It is nighttime and a storm lashes the river and its banks with wind, water and lightning. The riverboat Delta Belle
moves slowly upriver through the weather. A passenger confronts the captain; she is unsure the boat will make a safe landfall. The captain reassures her and then enters the pilot house.
Not far away a man watches the river through his one good eye. When the Delta Belle
appears he waves a lantern back and forth. On a nearby crest of land another man sees this and waves his own lantern. Below the outcropping several men pull up in a cart and climb the hill. Atop in, they erect a façade steeple facing the river.
In the pilot house the Captain shares his own misgivings about the weather with the pilot. Were it not for a large promised bonus, he would never have left New Orleans. Then the pilot reports good news: he has spied a nearby steeple and now knows how to steer the boat for a safe landing. He adjusts the wheel and the captain breathes a sigh of relief. But moments later the Captain realizes the boat is headed directly for some shoals! Before he can steer away, the ship grates to a wrenching stop near the bank.
On the hill, the men holding it steady drop the steeple and jump to the wagon. It pulls away as other men set up a Gatling gun. As stunned passengers and crew emerge onto the riverboat’s deck the cutthroats ruthlessly shoot and kill them.
Somewhat later, the private train of Jim West and Artemus Gordon pulls onto a siding near the river. The two agents were assigned to the case following the discovery of a body in the river. The body was that of Agent Hackett, the fourth man to attempt this mystery and the fourth fatal failure. Hackett joined Moore, Fisher and O’Neill. Now Jim and Artie have drawn the assignment. Artie comments that too many agents have been fished from the river for it to be coincidence; Jim adds that Hackett was a good swimmer unlikely to drown unless he had help. No evidence of the missing boats has yet appeared; Jim’s only lead is a roulette chip from a casino named the Pot o’ Gold found on Hackett’s body. Artie comments about that bit of poor luck: Hackett cashed out before he could cash in. Jim leaves to try his own luck and Artie tosses him the chip, asking him to put it on number thirteen in Hackett’s memory.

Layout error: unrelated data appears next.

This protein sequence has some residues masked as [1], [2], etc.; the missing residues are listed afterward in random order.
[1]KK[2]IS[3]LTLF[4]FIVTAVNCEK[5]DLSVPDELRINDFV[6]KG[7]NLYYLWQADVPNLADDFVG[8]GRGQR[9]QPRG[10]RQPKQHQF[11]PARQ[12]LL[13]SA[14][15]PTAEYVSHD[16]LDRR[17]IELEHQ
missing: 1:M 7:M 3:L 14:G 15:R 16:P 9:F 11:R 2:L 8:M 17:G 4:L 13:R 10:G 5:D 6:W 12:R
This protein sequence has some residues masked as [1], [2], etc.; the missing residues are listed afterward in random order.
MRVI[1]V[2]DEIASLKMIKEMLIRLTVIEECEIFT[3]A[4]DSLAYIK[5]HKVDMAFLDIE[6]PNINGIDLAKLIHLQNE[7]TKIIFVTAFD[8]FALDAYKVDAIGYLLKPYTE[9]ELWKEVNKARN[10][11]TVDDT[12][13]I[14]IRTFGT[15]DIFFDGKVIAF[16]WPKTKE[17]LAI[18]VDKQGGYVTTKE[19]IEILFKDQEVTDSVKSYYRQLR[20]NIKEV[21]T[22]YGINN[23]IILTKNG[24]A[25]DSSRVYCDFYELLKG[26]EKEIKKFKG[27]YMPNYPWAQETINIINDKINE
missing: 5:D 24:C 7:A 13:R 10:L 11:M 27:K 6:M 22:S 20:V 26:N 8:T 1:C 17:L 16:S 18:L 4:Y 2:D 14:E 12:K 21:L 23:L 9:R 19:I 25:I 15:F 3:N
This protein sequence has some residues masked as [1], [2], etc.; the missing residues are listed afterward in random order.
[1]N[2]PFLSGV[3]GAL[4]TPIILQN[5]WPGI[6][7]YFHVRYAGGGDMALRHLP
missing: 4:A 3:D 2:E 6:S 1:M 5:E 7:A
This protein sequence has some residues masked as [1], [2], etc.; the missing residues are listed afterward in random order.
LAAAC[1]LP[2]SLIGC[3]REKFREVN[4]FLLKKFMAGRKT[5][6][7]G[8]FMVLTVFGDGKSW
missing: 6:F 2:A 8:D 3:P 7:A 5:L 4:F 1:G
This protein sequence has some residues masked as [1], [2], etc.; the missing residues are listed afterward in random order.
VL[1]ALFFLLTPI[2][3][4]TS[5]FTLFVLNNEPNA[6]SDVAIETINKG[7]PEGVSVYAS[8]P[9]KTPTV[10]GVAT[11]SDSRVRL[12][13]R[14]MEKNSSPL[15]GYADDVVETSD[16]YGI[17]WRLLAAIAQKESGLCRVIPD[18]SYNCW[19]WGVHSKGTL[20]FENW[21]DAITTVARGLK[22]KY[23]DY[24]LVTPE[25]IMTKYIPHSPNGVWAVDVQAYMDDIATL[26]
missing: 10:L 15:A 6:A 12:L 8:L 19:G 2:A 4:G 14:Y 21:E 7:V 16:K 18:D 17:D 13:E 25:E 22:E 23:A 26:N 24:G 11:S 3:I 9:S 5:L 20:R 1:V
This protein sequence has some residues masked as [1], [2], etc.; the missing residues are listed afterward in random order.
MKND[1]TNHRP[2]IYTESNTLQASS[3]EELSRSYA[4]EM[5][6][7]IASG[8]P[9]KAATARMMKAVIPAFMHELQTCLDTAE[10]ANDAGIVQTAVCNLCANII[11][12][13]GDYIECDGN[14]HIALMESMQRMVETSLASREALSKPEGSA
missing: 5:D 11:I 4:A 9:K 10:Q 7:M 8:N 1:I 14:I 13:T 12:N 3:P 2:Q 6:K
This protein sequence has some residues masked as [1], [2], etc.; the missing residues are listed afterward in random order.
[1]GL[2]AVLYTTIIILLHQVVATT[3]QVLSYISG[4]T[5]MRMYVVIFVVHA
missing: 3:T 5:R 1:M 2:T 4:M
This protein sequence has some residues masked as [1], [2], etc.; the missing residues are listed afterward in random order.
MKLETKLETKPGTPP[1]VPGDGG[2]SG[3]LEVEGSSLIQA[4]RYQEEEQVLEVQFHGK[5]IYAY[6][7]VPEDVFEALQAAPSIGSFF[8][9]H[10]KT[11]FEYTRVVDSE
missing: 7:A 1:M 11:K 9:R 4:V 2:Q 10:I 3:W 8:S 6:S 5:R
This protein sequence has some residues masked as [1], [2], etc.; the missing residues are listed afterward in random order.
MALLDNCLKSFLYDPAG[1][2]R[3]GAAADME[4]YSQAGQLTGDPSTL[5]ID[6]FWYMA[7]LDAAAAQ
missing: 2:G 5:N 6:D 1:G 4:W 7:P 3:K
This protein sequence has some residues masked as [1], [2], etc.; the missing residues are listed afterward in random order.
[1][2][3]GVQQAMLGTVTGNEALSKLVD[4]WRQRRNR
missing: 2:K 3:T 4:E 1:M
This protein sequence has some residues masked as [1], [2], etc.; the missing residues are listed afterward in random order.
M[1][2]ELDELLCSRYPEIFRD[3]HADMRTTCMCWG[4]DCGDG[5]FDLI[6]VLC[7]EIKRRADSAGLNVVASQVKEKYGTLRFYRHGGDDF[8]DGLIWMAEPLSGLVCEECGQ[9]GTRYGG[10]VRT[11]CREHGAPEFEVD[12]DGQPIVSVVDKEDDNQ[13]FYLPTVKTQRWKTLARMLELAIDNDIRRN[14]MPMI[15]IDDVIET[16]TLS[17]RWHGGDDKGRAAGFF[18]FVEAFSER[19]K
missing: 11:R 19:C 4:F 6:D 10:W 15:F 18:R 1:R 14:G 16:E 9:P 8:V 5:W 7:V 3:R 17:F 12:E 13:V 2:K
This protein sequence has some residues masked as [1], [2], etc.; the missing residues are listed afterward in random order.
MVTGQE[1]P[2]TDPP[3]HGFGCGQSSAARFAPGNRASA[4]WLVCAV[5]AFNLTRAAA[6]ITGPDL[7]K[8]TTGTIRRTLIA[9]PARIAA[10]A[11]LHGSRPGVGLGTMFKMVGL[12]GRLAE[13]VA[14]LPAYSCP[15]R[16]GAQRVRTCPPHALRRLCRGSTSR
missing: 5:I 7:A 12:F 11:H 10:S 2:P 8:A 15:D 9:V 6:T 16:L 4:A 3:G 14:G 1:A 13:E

Jim enters the Pot o’ Gold and the proprietor welcomes him, suggesting he amuse himself with any number of games. Jim suggests he must do a good business, and he says that used to be true but the riverboat disappearances have scared away the tourists. Then Jim produces the chip found in Hackett’s body and asks the proprietor if he remembers it. After a few seconds the Proprietor remembers Hackett as a very unlucky fellow.
A girl in a tight satin outfit suggests that “black could be your friend’s color,” attracting Jim’s attention (in several ways). She is Crystal, and she leads Jim to a nearby roulette wheel where he places a bet on black. Jim asks if his friend ever played there but Crystal evades him, answering that many men play there. Jim wins his bet and lets it ride. Crystal spins again and beneath the table, moves a lever. Jim wins again. He asks her when she gets off work and she tells him 3:00; he offers her dinner – or at that hour, breakfast – but she tells him no. Another spin hits again and Crystal tells Jim he’s very lucky. He comes around the table to her side, clearly aware she’s fiddling the outcome, and asks if she’ll change her mind but she won’t.